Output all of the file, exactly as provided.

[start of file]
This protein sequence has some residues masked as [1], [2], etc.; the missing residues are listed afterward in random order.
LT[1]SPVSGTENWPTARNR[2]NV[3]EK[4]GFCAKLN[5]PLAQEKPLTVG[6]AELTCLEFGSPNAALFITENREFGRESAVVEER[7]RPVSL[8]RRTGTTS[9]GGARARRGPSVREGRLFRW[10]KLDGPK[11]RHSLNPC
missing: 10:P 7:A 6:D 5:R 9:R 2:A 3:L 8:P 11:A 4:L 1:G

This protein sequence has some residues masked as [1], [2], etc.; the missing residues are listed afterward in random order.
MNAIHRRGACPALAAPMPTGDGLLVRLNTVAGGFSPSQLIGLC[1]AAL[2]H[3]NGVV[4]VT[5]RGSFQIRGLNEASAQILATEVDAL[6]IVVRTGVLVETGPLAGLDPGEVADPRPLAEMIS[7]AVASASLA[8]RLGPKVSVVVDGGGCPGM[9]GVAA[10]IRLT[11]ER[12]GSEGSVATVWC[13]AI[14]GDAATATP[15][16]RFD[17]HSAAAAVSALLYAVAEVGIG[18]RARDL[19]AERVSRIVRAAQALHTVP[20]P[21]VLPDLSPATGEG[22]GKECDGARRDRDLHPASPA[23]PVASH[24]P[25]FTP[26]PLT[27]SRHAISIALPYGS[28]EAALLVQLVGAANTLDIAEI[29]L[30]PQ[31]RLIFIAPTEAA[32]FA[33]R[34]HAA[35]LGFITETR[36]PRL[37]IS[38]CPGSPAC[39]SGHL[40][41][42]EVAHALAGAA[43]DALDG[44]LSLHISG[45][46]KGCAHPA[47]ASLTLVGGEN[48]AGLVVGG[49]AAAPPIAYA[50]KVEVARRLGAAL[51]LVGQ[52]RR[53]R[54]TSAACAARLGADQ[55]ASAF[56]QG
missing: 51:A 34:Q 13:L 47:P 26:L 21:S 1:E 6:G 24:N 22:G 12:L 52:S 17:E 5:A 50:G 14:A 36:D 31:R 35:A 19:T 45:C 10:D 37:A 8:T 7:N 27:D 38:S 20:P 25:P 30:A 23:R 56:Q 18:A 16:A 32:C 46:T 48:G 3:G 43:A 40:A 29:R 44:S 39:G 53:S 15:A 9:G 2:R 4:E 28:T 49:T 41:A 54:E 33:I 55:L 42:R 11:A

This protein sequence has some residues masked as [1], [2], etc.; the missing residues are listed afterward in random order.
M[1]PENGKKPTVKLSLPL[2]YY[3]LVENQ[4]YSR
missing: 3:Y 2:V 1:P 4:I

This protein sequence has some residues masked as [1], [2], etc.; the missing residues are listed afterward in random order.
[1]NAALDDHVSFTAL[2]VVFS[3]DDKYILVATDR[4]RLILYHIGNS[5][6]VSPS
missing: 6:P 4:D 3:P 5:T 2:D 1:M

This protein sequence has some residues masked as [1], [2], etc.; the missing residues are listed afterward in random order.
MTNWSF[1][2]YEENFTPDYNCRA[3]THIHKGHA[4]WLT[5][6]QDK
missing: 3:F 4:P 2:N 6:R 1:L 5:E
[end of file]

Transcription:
This protein sequence has some residues masked as [1], [2], etc.; the missing residues are listed afterward in random order.
LT[1]SPVSGTENWPTARNR[2]NV[3]EK[4]GFCAKLN[5]PLAQEKPLTVG[6]AELTCLEFGSPNAALFITENREFGRESAVVEER[7]RPVSL[8]RRTGTTS[9]GGARARRGPSVREGRLFRW[10]KLDGPK[11]RHSLNPC
missing: 10:P 7:A 6:D 5:R 9:R 2:A 3:L 8:P 11:A 4:L 1:G

This protein sequence has some residues masked as [1], [2], etc.; the missing residues are listed afterward in random order.
MNAIHRRGACPALAAPMPTGDGLLVRLNTVAGGFSPSQLIGLC[1]AAL[2]H[3]NGVV[4]VT[5]RGSFQIRGLNEASAQILATEVDAL[6]IVVRTGVLVETGPLAGLDPGEVADPRPLAEMIS[7]AVASASLA[8]RLGPKVSVVVDGGGCPGM[9]GVAA[10]IRLT[11]ER[12]GSEGSVATVWC[13]AI[14]GDAATATP[15][16]RFD[17]HSAAAAVSALLYAVAEVGIG[18]RARDL[19]AERVSRIVRAAQALHTVP[20]P[21]VLPDLSPATGEG[22]GKECDGARRDRDLHPASPA[23]PVASH[24]P[25]FTP[26]PLT[27]SRHAISIALPYGS[28]EAALLVQLVGAANTLDIAEI[29]L[30]PQ[31]RLIFIAPTEAA[32]FA[33]R[34]HAA[35]LGFITETR[36]PRL[37]IS[38]CPGSPAC[39]SGHL[40][41][42]EVAHALAGAA[43]DALDG[44]LSLHISG[45][46]KGCAHPA[47]ASLTLVGGEN[48]AGLVVGG[49]AAAPPIAYA[50]KVEVARRLGAAL[51]LVGQ[52]RR[53]R[54]TSAACAARLGADQ[55]ASAF[56]QG
missing: 51:A 34:Q 13:L 47:P 26:L 21:S 1:E 6:G 24:N 22:G 12:L 52:S 17:E 5:A 50:G 14:A 36:D 31:R 35:A 19:T 45:C 10:D 37:A 8:T 7:N 27:D 38:S 20:P 25:P 30:A 23:R 56:Q 18:A 16:A 32:C 46:T 48:G 3:G 43:A 40:A 29:R 44:S 39:G 53:S 15:A 9:G 2:R 4:E 28:T 49:T 41:A 54:E 33:I 55:L 42:R 11:A

This protein sequence has some residues masked as [1], [2], etc.; the missing residues are listed afterward in random order.
M[1]PENGKKPTVKLSLPL[2]YY[3]LVENQ[4]YSR
missing: 3:Y 2:V 1:P 4:I

This protein sequence has some residues masked as [1], [2], etc.; the missing residues are listed afterward in random order.
[1]NAALDDHVSFTAL[2]VVFS[3]DDKYILVATDR[4]RLILYHIGNS[5][6]VSPS
missing: 6:P 4:D 3:P 5:T 2:D 1:M

This protein sequence has some residues masked as [1], [2], etc.; the missing residues are listed afterward in random order.
MTNWSF[1][2]YEENFTPDYNCRA[3]THIHKGHA[4]WLT[5][6]QDK
missing: 3:F 4:P 2:N 6:R 1:L 5:E